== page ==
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People Will Have to Travel 250 Miles on Average for Abortions If “Roe” Is Axed

Such a long travel distance would prevent many people from being able to access an abortion entirely.

Abortion rights advocates demonstrate in front of the Supreme Court in Washington, D.C., on December 1, 2021.

If the Supreme Court overturns Roe v. Wade, as it could very well do next year, the average American will have to travel about 125 miles or more — or about 250 miles round-trip — to access the closest abortion provider, according to data from the Myers Abortion Facility database that was first reported by Axios.

Currently, with Roe v. Wade still in place, people only have to travel 25 miles on average for abortion access. Overturning Roe will nearly immediately quintuple that distance, forcing people who are seeking an abortion to face further restrictions and hardship.

The gutting of Roe v. Wade appeared to creep closer on Wednesday. In hearing arguments for a case brought by Mississippi seeking to uphold a law that bans abortions after 15 weeks of pregnancy, the Supreme Court indicated that it may be prepared to rule in the state’s favor. This cruel and draconian ruling would effectively overturn the Roe v. Wade decision that has protected abortion rights in the country since 1973.

According to the Guttmacher Institute, there are 26 states that are likely or certain to ban abortion as soon as Roe is no longer in place. The Myers Abortion Facility based its findings off of data from the Center for Reproductive Rights, which similarly finds 27 states and territories that are hostile toward abortion rights.

The database also finds that the portion of people living over 200 miles away from the nearest abortion clinic would increase dramatically, from 1 to 29 percent.

With such an enormous hurdle in the way of reaching a provider, many people would be unable to access a safe abortion at all. A myriad of factors can play into this — someone may not have access to transportation out of state, or may not be able to afford gas and other travel expenses on top of sometimes already sky-high costs for an abortion itself. Others may not be able to get time off of work to take a trip for the procedure.

In other words, overturning Roe would have devastating, dangerous and wide-reaching consequences for Americans across the country, millions of whom are struggling to get by even without another child to take care of. If only more affluent people are able to afford safe abortions, inequality will increase even further — and without widespread abortion access, many people may die.

Prior to the passage of Roe v. Wade in 1973, hundreds of people died each year due to the lack of abortion access — a death rate that physicians warn may return if the Supreme Court rules in the state’s favor in the Mississippi. There’s also the potential that people who are pregnant due to rape or incest may die by suicide when forced to carry a constant reminder of their abuse.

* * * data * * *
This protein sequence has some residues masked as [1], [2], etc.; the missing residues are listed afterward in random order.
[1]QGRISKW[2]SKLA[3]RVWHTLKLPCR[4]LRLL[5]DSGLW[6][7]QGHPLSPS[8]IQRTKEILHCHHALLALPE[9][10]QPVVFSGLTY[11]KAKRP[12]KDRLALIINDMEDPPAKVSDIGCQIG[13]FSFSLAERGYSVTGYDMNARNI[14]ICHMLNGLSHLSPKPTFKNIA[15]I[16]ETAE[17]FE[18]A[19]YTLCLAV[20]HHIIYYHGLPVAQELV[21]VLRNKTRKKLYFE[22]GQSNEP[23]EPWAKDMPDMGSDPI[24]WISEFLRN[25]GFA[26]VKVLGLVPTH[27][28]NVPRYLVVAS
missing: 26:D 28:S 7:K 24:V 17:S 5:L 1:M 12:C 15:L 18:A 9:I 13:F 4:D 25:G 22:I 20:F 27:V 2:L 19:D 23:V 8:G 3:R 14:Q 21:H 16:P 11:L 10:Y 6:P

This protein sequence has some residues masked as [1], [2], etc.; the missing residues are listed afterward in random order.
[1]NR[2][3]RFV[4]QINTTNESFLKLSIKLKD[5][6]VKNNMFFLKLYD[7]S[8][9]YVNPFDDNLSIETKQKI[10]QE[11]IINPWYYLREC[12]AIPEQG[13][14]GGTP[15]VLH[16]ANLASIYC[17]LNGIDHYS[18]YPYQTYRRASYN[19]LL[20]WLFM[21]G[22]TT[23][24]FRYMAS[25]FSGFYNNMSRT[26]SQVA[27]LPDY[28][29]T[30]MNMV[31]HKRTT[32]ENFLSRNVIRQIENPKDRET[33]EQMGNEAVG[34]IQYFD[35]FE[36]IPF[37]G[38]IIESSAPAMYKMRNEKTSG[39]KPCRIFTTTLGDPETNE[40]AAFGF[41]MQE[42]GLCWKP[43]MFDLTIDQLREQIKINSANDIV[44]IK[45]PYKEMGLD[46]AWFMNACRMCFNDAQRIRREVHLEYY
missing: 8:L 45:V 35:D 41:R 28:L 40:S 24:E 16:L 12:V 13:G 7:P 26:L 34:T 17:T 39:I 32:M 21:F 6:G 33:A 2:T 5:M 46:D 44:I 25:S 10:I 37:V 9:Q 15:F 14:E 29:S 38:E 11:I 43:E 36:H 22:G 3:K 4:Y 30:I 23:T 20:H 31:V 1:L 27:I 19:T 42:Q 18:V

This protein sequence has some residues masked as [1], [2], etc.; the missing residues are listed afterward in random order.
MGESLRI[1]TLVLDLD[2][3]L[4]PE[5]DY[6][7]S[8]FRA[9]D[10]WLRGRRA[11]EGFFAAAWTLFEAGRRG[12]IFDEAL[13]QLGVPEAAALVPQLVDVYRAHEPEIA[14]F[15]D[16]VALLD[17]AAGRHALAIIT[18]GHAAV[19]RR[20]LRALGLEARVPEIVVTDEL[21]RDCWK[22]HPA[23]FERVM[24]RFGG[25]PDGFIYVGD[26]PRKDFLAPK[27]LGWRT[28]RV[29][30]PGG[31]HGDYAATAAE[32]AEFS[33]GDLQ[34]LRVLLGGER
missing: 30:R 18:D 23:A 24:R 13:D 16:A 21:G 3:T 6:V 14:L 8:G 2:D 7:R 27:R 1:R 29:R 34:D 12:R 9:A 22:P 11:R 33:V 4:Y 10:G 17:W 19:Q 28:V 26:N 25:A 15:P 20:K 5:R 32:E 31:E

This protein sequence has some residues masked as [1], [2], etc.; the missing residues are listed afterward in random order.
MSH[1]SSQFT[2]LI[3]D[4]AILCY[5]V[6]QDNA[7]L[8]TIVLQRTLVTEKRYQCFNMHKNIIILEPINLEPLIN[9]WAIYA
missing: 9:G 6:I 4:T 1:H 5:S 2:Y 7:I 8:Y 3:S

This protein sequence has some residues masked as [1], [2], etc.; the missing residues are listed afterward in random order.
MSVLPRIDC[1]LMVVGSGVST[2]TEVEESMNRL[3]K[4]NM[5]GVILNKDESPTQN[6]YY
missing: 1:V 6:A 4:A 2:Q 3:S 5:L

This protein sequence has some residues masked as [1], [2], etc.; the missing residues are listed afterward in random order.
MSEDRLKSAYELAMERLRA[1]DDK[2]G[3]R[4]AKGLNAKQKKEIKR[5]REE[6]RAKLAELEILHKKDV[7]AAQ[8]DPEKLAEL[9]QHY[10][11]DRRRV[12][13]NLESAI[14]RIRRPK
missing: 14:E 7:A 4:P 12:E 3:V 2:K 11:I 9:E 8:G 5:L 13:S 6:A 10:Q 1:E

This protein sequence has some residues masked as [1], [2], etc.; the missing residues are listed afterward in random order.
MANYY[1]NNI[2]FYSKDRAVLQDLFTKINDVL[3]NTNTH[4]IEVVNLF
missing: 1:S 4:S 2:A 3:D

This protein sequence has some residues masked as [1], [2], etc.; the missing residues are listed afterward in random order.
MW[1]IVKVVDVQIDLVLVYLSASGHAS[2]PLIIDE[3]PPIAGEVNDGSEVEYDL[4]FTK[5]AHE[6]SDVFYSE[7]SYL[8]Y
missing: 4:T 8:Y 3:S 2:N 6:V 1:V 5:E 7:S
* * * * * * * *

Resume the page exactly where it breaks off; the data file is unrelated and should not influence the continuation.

Democrats in Washington don’t have to allow this to happen. In response to the abortion law, progressive lawmakers have been calling for expanding the number of seats in the Supreme Court. Because Republicans manipulated Congress and the presidency to pack the court full of conservative justices, progressives point out, court expansion may be an important avenue for Congress to protect abortion rights and other key rights moving forward. The legislation to expand the court has already been filed; Democrats, who are in charge of the House and the Senate, only need to take it to a vote.

The party could also pursue legislation that would enshrine abortion rights into law, circumventing any potential Supreme Court decisions entirely. In fact, shortly after Texas’s near-total abortion ban went into effect, House Speaker Nancy Pelosi (D-California) promised that Congress would take action to do so. But the bill only passed the House and never saw movement in the Senate — though the pro-choice movement may face staunch opposition from conservatives in the chamber.

Abortion advocates have pointed out that the government could also circumvent bans by removing restrictions on the abortion pill mifepristone and allowing it to be purchased over the counter. The pill is currently under strict restrictions from the Food and Drug Administration (FDA), which only allows patients to access it through certain providers.

Barring the passage of legislation or action from the FDA, Democrats have an option to protect abortion rights that doesn’t involve a vote at all; as Ryan Cooper points out for The Week, President Joe Biden could simply ignore the Supreme Court decision entirely. The U.S.’s founding documents don’t explicitly hold judicial review as binding, meaning that the president could declare Supreme Court rulings as merely advisory instead.

This would be a rather extreme step that would likely face resistance from many Democrats — but Democratic leaders have the power to recognize that the issue at stake is worth bucking traditionalism for.

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